For several years now, Clevenger has been hounding the FBI to get at the truth behind Rich’s murder. Through his multiple FOIA requests on behalf of client Brian Huddleston, Clevenger had previously revealed that the FBI had not just Rich’s personal laptop in its possession, but his work computer as well.
On December 10, Clevenger posted a Twitter thread on what he had learned to that point, beginning with the FBI’s admission of having the two Rich laptops in its possession. Based on the evidence, wrote Clevenger, “I strongly suspect that the data prepared for ‘exfiltration’ was found on Seth’s work laptop, and I strongly suspect that Seth had downloaded that data onto a thumb drive.”
Clevenger cited the forensic report gleaned by legendary journalist Seymour Hersh “indicating that @Wikileaks got the DNC emails from an internal DNC source rather than from Russian hackers.” Said Clevenger at the time, “I suspect the report he’s talking about is the FBI’s report on Seth’s work laptop.”
On Friday, Clevenger tweeted, “That ‘forensic report’ on Seth’s laptop? It was indeed produced by CrowdStrike. Major ramifications.” As is well enough known, the FBI relied upon CrowdStrike to review the DNC computers that were allegedly hacked by the Russians. The FBI never looked at those computers. As it happens, Perkins Coie, the law firm that recommended CrowdStrike, also recommended Fusion GPS, the outfit that gave us the Steele dossier.
“The FBI took possession of Seth’s work laptop but never examined the contents,” Clevenger continued. “By necessary inference, that means the feds AND ROBERT MUELLER relied solely on CrowdStrike’s THREE-PAGE report. So Mueller claimed Seth played no role . . . WITHOUT EVER INVESTIGATING the laptop.”
If nothing else, Mueller thought Seth Rich at least worth discussing in his report on Russian election interference. The report quoted Assange at length about his insinuation that Rich had been a source. “According to media reports,” said the report, “Assange told a U.S. congressman that the DNC hack was an ‘inside job,’ and purported to have ‘physical proof’ that Russians did not give materials to Assange.”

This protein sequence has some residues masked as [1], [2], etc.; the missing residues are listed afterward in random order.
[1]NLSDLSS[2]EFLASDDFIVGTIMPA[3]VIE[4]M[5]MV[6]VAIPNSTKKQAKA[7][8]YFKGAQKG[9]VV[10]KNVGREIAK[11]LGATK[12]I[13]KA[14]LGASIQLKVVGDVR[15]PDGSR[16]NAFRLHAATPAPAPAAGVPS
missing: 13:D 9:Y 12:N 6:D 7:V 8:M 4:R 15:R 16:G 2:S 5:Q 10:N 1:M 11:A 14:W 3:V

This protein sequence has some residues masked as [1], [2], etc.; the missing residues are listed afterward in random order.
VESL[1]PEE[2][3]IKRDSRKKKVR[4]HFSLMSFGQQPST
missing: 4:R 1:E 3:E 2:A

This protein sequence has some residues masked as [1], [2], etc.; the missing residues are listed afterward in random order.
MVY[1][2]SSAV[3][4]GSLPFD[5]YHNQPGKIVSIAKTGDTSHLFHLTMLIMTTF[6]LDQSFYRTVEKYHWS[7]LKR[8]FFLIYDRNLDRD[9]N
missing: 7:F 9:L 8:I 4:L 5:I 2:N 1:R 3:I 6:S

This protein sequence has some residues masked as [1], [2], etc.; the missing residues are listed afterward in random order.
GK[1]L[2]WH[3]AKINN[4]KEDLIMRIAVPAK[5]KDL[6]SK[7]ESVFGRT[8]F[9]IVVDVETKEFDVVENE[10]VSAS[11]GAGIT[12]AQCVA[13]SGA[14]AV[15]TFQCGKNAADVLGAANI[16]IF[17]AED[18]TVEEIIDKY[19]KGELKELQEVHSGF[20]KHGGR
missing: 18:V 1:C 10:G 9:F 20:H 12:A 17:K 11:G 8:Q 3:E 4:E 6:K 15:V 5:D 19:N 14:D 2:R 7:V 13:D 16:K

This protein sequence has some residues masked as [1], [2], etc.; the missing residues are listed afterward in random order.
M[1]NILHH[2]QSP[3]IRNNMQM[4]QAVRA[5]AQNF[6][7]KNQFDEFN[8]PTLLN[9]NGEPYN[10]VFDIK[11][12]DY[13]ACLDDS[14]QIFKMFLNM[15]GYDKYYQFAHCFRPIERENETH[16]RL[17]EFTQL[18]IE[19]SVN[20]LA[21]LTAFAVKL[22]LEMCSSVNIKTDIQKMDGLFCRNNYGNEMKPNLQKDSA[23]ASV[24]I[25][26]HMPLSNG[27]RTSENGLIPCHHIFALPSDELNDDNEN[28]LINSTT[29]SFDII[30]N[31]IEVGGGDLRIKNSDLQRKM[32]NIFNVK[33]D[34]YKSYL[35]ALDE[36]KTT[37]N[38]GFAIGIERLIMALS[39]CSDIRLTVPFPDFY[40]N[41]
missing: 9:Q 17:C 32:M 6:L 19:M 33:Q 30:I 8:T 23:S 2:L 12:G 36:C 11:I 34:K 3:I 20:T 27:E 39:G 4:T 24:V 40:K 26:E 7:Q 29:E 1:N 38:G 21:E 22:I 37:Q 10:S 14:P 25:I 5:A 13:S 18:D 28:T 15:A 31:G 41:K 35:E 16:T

As critical as Assange was to the whole investigation, he should have been the first person Mueller’s people interviewed, but they did not interview him at all. Nor did the FBI interview liberal media analyst Ellen Ratner. On the day after the 2016 election Ratner, a veteran news analyst, participated in a recorded symposium at Embry Riddle University. “I spent three hours with Julian Assange on Saturday at the Ecuadorian Embassy in London,” said Ratner matter-of-factly. “One thing he did say was the leaks were not from, they were not from the Russians. They were an internal source from the Hillary Campaign.”
The FBI seems hell-bent on not learning anything about Rich’s still unsolved murder.
“According to the FBI’s own records,” Clevenger affirmed in an email to me on Sunday, “neither it nor Special Counsel Robert Mueller looked at Seth’s personal laptop or work laptop before declaring that Seth had no involvement in the DNC email scandal.”
Clevenger did not miss the paradox. “At the same time,” he continued, “the FBI is claiming it needs to withhold records about Seth’s work laptop because those records are evidence against the Russian intelligence agents who purportedly hacked the DNC. So which is it? Either Seth was involved or he wasn’t.”